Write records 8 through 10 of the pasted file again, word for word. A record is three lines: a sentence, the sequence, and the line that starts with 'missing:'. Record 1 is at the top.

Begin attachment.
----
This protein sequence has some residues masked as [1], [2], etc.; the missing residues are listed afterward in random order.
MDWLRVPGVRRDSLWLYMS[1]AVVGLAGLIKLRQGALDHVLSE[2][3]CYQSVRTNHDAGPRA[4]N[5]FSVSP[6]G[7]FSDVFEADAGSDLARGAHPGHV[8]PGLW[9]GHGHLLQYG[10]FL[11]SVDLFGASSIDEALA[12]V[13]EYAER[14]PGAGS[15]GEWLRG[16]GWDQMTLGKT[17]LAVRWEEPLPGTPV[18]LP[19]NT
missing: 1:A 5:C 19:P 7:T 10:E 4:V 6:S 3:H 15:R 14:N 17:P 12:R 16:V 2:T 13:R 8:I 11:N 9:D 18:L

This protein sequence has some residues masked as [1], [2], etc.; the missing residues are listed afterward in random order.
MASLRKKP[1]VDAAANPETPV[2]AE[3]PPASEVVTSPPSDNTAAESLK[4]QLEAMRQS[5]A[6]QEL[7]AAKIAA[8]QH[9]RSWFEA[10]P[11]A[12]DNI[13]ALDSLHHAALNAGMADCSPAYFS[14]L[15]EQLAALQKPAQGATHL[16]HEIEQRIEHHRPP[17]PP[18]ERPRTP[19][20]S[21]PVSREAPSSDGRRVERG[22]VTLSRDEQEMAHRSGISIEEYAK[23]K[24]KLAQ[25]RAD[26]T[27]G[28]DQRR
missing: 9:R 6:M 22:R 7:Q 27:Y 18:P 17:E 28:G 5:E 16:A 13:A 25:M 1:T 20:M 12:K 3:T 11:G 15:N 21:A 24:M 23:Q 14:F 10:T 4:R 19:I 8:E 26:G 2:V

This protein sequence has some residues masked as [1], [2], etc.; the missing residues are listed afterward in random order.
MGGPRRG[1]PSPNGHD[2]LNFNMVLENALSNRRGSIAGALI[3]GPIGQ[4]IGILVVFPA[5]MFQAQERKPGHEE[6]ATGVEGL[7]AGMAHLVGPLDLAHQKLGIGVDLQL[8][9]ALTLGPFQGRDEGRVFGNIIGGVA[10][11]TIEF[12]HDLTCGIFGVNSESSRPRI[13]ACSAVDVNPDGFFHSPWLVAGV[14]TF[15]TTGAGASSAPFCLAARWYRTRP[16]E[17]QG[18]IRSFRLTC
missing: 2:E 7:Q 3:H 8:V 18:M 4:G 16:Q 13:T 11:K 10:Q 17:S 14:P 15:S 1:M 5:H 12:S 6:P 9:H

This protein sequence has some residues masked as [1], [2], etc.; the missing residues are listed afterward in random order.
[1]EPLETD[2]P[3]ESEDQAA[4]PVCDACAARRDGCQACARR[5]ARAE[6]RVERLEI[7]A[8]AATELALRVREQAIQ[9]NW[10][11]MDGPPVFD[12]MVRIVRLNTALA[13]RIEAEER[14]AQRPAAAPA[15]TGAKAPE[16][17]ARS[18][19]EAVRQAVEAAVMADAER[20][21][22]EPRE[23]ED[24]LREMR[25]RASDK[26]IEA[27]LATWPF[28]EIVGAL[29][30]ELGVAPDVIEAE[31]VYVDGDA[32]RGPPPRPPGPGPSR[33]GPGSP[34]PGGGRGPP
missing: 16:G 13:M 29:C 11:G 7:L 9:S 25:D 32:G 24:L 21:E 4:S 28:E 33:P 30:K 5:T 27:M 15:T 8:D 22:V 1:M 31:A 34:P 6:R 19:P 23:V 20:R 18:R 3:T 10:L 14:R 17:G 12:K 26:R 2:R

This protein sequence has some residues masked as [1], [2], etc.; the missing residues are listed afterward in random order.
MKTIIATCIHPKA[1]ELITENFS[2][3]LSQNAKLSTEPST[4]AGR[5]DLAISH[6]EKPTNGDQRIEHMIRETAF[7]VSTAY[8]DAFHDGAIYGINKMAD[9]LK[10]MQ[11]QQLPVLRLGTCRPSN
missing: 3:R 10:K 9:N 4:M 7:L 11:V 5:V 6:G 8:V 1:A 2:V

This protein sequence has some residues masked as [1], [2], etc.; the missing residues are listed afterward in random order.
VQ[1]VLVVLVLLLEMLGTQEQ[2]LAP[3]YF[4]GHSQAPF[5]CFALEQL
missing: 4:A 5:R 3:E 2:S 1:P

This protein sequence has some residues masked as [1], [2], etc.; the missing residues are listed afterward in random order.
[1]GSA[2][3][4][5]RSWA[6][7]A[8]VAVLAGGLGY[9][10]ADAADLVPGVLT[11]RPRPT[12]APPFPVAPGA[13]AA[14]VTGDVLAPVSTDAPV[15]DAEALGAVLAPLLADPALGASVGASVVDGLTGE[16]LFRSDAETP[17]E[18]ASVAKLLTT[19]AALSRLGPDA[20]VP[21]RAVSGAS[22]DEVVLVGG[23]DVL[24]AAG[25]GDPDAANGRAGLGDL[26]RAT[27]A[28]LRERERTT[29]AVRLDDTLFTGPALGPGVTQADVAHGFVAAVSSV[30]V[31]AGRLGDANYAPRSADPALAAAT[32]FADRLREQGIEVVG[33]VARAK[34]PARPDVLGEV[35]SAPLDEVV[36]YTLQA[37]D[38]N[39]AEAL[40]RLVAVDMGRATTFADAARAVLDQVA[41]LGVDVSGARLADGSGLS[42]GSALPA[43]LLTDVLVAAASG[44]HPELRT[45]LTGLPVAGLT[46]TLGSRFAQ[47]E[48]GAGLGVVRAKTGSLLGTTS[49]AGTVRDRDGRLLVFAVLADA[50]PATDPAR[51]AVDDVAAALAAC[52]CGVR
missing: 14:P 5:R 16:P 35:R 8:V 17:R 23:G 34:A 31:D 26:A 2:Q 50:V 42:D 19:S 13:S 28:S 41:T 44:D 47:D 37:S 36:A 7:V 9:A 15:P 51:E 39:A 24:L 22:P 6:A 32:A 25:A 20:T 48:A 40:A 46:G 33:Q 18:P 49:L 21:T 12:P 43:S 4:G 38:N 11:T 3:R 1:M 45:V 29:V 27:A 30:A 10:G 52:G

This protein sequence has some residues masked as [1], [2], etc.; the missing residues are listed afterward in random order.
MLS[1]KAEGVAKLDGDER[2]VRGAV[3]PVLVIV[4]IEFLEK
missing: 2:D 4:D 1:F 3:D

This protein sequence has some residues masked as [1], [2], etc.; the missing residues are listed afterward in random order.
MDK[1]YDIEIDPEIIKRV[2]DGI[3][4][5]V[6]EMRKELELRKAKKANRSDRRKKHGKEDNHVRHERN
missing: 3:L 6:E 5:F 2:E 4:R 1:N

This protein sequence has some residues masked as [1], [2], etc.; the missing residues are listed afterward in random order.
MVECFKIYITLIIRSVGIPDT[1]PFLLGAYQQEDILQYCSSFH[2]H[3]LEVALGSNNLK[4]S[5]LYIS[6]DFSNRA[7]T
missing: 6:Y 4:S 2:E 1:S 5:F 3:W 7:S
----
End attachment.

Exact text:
This protein sequence has some residues masked as [1], [2], etc.; the missing residues are listed afterward in random order.
MLS[1]KAEGVAKLDGDER[2]VRGAV[3]PVLVIV[4]IEFLEK
missing: 2:D 4:D 1:F 3:D

This protein sequence has some residues masked as [1], [2], etc.; the missing residues are listed afterward in random order.
MDK[1]YDIEIDPEIIKRV[2]DGI[3][4][5]V[6]EMRKELELRKAKKANRSDRRKKHGKEDNHVRHERN
missing: 3:L 6:E 5:F 2:E 4:R 1:N

This protein sequence has some residues masked as [1], [2], etc.; the missing residues are listed afterward in random order.
MVECFKIYITLIIRSVGIPDT[1]PFLLGAYQQEDILQYCSSFH[2]H[3]LEVALGSNNLK[4]S[5]LYIS[6]DFSNRA[7]T
missing: 6:Y 4:S 2:E 1:S 5:F 3:W 7:S